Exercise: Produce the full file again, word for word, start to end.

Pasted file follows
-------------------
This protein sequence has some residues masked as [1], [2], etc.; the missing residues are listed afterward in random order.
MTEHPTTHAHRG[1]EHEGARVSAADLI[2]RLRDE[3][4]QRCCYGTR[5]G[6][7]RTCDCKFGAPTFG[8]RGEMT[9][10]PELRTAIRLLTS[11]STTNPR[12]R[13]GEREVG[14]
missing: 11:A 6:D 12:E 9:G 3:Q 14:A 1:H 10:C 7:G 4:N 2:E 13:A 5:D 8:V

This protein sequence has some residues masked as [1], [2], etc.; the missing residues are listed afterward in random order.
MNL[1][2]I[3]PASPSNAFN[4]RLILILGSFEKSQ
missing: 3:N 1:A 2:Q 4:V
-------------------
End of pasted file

This protein sequence has some residues masked as [1], [2], etc.; the missing residues are listed afterward in random order.
MTEHPTTHAHRG[1]EHEGARVSAADLI[2]RLRDE[3][4]QRCCYGTR[5]G[6][7]RTCDCKFGAPTFG[8]RGEMT[9][10]PELRTAIRLLTS[11]STTNPR[12]R[13]GEREVG[14]
missing: 11:A 6:D 12:E 9:G 3:Q 14:A 1:H 10:C 7:G 4:N 2:E 13:A 5:D 8:V

This protein sequence has some residues masked as [1], [2], etc.; the missing residues are listed afterward in random order.
MNL[1][2]I[3]PASPSNAFN[4]RLILILGSFEKSQ
missing: 3:N 1:A 2:Q 4:V